I’ve been working on my Shisha mirror embroidery piece recently. Each mirror takes about 22 minutes to do, or about the length of an episode of Futurama. It seemed fitting.
The second picture is what happens when you decide you don’t really need to file down the sharp mirror before you wrap in in threads… Your thread snaps and you have to start over. Oh well! It wasn’t the nicest one of the bunch anyway.
Working with very small mirrors is tricky, so you can see the first two mirrors are not as nice. If I can get the last two to look nicer, I may redo these first ones.
Another crafty resolution for this year is to try and finish as many pieces as possible. I am talking framed or hooped or made into a pillow or whatever. Finishing pieces is always the hardest, usually most boring part for me, but I’m always glad I do it. Maybe this can be my version of the &Stitched Finish-Along?
For this one I wrapped a bit of the yarn around outside hoop, just to tie in into the piece properly.
My daughter will get very interested when she sees me stitching. I usually can’t let her get too close to the needle, but when I was working with yarn, the needle is blunt so I let her have a go. I would push the needle through and she would tug on it. It was pretty adorable.
In order to work on this skill, we got her lacing beads. She can almost do it herself too! When she gets a little bit older and a little bit more focused, I want to make her up a little sewing basket like this one. Isn’t it adorable? Isn’t Pinterest great?
I’ve done some Shisha work before, but that was with coins. I wanted to try with the real thing on a doodle cloth before tackling a real project. It’s a bit of a tricky stitch because you need to keep the tension the same all around the mirror.
I have always loved Mucha’s art style. I think it’s elegant and curvy. So did I base this embroidery off his illustration? Not exactly.
I own a lot of art colouring books. These are works of art translated into simple line drawings so that they can be coloured by adults or enthusiastic children. I have a few of vintage posters, a Mucha one, and a bunch of modern ones as well, where I liked the art style and could imagine them as embroideries. Dover is a great source for adult colouring books. I’ve picked up a few of their floral and art nouveau illustrations too.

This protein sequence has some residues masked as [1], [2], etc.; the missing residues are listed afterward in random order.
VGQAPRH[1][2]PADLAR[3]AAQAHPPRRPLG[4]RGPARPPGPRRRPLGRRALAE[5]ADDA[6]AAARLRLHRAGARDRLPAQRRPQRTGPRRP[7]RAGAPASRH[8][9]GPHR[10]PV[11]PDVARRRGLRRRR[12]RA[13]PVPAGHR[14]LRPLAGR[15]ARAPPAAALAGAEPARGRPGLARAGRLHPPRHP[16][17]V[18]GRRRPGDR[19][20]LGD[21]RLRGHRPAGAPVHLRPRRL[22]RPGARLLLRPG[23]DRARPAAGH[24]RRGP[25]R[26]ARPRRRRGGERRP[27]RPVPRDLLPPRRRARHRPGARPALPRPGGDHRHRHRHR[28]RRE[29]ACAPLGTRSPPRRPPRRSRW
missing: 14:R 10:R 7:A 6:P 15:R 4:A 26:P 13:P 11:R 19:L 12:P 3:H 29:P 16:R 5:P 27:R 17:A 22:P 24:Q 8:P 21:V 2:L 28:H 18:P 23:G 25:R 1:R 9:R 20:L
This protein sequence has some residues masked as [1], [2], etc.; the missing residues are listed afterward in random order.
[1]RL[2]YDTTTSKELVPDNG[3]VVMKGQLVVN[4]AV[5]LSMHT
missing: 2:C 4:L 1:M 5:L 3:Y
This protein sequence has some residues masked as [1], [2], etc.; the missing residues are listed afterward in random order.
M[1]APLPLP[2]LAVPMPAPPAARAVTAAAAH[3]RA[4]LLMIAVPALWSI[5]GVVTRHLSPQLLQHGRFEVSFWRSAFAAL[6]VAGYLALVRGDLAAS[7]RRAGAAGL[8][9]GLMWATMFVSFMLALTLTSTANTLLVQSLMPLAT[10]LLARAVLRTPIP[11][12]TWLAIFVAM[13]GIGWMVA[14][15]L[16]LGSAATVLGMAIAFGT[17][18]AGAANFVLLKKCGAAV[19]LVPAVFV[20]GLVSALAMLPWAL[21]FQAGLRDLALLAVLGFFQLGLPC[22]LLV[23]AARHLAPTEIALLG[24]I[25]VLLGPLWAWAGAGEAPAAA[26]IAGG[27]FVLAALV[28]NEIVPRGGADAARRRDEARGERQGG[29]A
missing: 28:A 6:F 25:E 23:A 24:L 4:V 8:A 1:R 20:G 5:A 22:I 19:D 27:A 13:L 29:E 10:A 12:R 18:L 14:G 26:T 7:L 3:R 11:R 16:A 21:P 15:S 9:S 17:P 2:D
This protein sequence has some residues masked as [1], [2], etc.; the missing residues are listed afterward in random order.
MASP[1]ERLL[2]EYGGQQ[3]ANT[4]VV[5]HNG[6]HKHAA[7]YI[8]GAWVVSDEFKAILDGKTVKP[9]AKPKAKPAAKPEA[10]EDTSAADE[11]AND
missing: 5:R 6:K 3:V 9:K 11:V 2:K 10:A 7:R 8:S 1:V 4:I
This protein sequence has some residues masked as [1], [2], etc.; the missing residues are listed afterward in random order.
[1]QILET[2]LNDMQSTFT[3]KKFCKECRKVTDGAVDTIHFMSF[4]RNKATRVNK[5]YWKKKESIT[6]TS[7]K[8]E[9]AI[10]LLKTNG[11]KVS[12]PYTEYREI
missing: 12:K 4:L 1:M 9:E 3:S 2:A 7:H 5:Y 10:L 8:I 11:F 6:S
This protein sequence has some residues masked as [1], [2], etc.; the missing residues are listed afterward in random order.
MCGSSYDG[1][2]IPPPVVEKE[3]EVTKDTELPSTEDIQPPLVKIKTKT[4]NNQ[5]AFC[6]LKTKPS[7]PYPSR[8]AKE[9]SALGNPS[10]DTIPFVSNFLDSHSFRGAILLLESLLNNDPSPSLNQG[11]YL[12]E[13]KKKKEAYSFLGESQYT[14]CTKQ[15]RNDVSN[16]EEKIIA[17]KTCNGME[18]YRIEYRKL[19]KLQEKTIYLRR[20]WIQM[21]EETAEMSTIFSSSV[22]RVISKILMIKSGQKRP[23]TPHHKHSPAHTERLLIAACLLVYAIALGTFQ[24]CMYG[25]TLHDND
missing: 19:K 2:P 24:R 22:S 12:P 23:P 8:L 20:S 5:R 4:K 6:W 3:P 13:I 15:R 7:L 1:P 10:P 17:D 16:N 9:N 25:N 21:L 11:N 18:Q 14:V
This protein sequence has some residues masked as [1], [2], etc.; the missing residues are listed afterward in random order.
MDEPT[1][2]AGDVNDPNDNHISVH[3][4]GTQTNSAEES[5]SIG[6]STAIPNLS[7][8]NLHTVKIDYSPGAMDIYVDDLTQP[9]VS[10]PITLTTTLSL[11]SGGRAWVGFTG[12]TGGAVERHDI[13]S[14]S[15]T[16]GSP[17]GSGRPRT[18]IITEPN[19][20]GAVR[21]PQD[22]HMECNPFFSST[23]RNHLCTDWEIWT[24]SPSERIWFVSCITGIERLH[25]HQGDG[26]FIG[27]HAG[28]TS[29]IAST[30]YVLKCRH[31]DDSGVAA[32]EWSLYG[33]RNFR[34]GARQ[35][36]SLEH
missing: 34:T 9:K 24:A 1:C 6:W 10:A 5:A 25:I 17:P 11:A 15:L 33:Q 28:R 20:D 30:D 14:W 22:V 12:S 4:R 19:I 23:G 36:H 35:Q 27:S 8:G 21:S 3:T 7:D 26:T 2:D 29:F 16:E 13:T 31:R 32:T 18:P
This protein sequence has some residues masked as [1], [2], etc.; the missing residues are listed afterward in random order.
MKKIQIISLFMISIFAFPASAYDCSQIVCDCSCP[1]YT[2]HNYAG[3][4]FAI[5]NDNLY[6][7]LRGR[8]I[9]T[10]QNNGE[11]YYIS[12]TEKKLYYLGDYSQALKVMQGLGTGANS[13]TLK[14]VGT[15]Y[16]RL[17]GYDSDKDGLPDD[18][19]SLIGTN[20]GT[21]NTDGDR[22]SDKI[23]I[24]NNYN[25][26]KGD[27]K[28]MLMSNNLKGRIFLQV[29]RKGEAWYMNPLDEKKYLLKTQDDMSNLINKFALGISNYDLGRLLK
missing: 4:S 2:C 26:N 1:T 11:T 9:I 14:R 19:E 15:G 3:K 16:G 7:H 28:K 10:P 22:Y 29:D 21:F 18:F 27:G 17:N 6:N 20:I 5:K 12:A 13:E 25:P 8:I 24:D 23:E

Imagine my surprise in the last few weeks when Mary Corbet showed her latest inspiration, a book called Secret Garden; I totally own that book too! Stitchy minds think alike!
The great thing about using various art books as inspiration is that the drawings are generally already simplified, which leaves you with clean lines that you can trace, but still allows for creative stitching and filing. I like using this needle sketching method because it emulates a pencil drawing, but there is no reason to not use the fanciest stitches known to man!
I finished my needle sketched knitting lady last evening. Isn’t she fabulous? I stitched her up using a single thread of machine sewing thread, thinking of it like you would a very sharp pencil, passing over each line a few times over, depending on the effect I wanted. It doesn’t make for perfect lines, which I love for fabrics and folds.
Her scarf is made with jewel coloured four strand sock yarn that I separated in half, into two swirly strands each. I only used a tiny percentage of the yarn, which is funny. The stitches are mostly messy long and short stitch, in various directions depending which bit of the scarf you are looking at. The thread to the ball is whipped back stitch.
I don’t usually like to show images still in the hoop, but outside of the hoop, the long stitches tend to bunch a bit. Keeping the fabric taught is the only way to get the real look I was going for.
My husband showed my 18 month old daughter, and she reached out and petted the scarf like it was a touch and feel book. Adorable!!
Next up I will show you another piece I made with this method – a Mucha inspired piece!
Here is a pretty lady, knitting the scarf she is wearing. She is stitched with a single thread of machine sewing thread in dark grey. It’s more like needle sketching than needle painting. Her scarf will be filled in with pinkish yarn to offset the black and white girl.
My sister Nora drew this a few years ago on a placemat in a terrible restaurant during a family reunion. I snapped a quick few pictures of it, complete with water rings and stains. I traced it in Inkscape to make up the pattern. Hopefully I will be finished this piece soon (I am already a bit further along than this picture). Lucky for me I have lots of trashy B movies to watch!